A Harare resident who gave his name only as Thomas told how his father-in-law was rushed to a city hospital in November with high blood pressure and breathing problems, only to discover there were no doctors to see him. Shortly after Christmas, a stroke left him paralysed on one side. "We took him to Suburban Hospital," a private institution, Thomas said. "They wanted Z$900,000 (approx. US$300) as a deposit for admission."
Thomas could not raise the amount and so he took him to a clinic where he was given a prescription and asked to take him every day for an injection.
Thomas paid Z$250,000 (approx. US$80) for medicine, needles and syringes, and ferried his paralysed father-in-law to the clinic for the daily injection. Within days, he was dead.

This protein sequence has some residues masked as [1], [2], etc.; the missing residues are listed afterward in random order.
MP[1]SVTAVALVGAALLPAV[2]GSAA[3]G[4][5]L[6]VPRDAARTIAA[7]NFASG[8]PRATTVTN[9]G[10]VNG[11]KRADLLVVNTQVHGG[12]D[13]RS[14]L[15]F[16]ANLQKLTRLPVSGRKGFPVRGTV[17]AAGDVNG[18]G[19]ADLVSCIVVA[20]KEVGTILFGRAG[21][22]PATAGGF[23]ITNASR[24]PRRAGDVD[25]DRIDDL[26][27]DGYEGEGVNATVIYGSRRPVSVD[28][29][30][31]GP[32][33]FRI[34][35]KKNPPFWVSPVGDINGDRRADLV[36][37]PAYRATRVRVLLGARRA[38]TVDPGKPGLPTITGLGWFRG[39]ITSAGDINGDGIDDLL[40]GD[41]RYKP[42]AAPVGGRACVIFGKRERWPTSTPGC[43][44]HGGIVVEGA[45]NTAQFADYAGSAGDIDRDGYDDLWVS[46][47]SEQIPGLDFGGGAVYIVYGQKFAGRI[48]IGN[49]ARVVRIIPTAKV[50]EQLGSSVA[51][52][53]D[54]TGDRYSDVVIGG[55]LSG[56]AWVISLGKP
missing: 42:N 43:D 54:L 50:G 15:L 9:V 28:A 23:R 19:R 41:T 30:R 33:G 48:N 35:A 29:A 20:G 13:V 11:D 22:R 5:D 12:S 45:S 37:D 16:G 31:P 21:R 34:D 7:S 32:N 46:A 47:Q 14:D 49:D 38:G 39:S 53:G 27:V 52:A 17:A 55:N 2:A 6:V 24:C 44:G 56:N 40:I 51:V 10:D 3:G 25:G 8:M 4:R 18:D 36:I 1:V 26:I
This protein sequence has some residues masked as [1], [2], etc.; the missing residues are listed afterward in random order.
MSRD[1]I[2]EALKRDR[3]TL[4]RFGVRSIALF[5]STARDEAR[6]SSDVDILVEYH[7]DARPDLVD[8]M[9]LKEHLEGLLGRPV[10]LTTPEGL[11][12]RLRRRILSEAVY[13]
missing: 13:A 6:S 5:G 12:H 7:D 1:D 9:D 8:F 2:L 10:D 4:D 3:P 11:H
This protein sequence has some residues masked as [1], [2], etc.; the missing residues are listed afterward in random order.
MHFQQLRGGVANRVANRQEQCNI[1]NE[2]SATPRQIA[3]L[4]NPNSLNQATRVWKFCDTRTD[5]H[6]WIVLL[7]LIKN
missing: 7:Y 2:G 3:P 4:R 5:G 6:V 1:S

But Zimbabwe's crisis is most painfully apparent not in the cities, but in rural areas. There, doctors and patients alike say many of the hundreds of local government clinics now have no working radios, refrigerators or trained medical workers, and often few medicines are inadequate.
Zimbabwe's economic crisis has made fuel so costly that vaccines and other drugs can no longer be reliably ferried to faraway villages.
"Zimbabwe used to run its own immunisation program. In fact, it was the only country in sub-Saharan Africa which could buy all its own vaccines," said Chris McIvor, an official from Save the Children, a Canadian global aid organisation. "But by 2000, it couldn't afford it."
So Zimbabwe's immunisation programs, once exemplary, now provide coverage below 70 percent for some major childhood diseases.
MORE NEWS HOME